Two Baltimore Department of Public Works employees stood ready in Cherry Hill yesterday morning to turn Christmas trees into wood chips.
But perhaps it was too soon for Baltimoreans to take down decorations. Only five cars arrived with trees in the morning.
Employees appeared a bit disappointed, shuffling around the machines but perking up whenever a car drove near.
"People will just throw them in the alleys," Quentin McCready said.
The Christmas tree program works like this: City machines chew up the Christmas trees, and residents can take the resulting mulch. Leftovers go to neighborhood groups to cover parks and playgrounds. City workers will offer the service every Saturday this month.
The city also picks up trees from homes along with the trash on the second garbage day in January, but those don't get recycled.
A few residents did make it to the Citizen Drop-off Center yesterday. Margaret and Philip Ferreira of Canton got a good deal. They exchanged their tree for two garbage bags of mulch - much more than their single tree yielded.
"It smells so nice," Margaret Ferreira said.
Others let the city keep the scraps of their Christmas trees.
John Wesby of Patterson Park pulled up about 11 a.m. with the top of his tree dangling out the trunk of his car. He felt no sentimental attachment to it, declaring, "Now it's time for playoff football!" as the tree disappeared.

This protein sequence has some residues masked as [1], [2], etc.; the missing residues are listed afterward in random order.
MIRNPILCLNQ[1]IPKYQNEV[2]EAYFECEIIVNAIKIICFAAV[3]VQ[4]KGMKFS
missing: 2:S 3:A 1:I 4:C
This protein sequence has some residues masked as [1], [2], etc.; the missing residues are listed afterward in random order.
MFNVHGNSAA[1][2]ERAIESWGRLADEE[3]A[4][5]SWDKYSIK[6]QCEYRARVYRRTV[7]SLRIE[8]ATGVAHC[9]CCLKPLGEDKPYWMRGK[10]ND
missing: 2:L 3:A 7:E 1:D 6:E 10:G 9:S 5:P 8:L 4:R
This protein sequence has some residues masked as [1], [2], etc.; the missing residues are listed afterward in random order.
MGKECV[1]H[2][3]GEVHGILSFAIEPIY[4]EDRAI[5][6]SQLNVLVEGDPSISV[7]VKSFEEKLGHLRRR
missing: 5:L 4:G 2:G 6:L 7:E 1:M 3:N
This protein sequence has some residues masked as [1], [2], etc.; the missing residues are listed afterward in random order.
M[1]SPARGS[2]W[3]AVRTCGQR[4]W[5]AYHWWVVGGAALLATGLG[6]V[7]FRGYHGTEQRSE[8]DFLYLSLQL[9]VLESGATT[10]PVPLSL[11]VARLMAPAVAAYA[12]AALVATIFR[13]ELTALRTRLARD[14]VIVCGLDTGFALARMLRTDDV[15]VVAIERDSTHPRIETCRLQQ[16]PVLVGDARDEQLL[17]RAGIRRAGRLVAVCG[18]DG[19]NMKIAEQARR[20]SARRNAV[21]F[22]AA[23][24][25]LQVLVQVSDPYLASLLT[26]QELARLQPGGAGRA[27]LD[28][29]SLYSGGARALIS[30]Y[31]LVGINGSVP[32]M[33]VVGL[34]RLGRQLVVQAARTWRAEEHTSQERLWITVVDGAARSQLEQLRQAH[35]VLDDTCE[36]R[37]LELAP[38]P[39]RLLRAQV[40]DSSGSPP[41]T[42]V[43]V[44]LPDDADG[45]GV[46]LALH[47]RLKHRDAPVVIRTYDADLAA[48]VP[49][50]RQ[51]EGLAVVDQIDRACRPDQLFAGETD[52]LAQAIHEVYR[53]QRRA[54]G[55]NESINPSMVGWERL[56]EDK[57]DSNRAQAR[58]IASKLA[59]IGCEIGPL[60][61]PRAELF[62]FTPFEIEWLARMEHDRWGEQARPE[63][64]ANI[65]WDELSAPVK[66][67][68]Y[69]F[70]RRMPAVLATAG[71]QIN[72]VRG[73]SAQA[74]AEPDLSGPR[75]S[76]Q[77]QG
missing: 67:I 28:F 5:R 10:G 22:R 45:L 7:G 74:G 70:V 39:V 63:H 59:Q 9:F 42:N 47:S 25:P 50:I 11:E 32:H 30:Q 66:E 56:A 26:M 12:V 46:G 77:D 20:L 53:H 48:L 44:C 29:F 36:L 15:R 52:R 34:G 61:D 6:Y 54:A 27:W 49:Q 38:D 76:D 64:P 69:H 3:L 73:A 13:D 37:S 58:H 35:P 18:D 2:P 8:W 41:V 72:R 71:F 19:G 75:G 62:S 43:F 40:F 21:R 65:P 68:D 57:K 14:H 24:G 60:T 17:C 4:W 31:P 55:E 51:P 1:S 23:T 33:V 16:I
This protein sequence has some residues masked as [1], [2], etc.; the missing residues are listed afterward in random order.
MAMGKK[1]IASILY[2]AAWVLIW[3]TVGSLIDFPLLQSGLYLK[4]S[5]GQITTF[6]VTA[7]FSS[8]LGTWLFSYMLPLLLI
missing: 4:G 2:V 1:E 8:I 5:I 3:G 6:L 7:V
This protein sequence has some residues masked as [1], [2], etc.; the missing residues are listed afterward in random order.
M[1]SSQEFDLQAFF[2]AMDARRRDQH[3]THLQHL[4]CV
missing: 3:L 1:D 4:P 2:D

A recent Manhattan transplant stopped in with two trees and gushed about the Baltimore program. "In New York City, it is a big deal," Joe Rooney said. "What do you do with your tree?" The city won't pick them up there, he said, and nobody has cars.
Perhaps it was good that not many people showed - the mulching machines didn't appear up to the job.
For 20 minutes Marvin Hayes, a city worker, struggled to stuff one dumped Douglas fir into grinding blades. At times, the machine stopped, choking on the stump.
"I like the challenge," Hayes insisted while taking a minute to reposition the tree. The tree is too moist, he explained. At one point, the machine bucked, causing Hayes to twist an ankle as he jumped back.
A reporter suggested that he quit and chuck the tree in a garbage bin. Hayes refused, explaining that he's under orders to recycle all the trees.
He finally prevailed, and a green spray of needles spit into a bin. "I knew I would get it sooner or later," he said, mopping sweat from his brow.
The city will mulch residents' trees from 9 a.m. to 4 p.m. Saturdays this month at the Citizen Drop-off Center, 701 Reedbird Ave., Baltimore.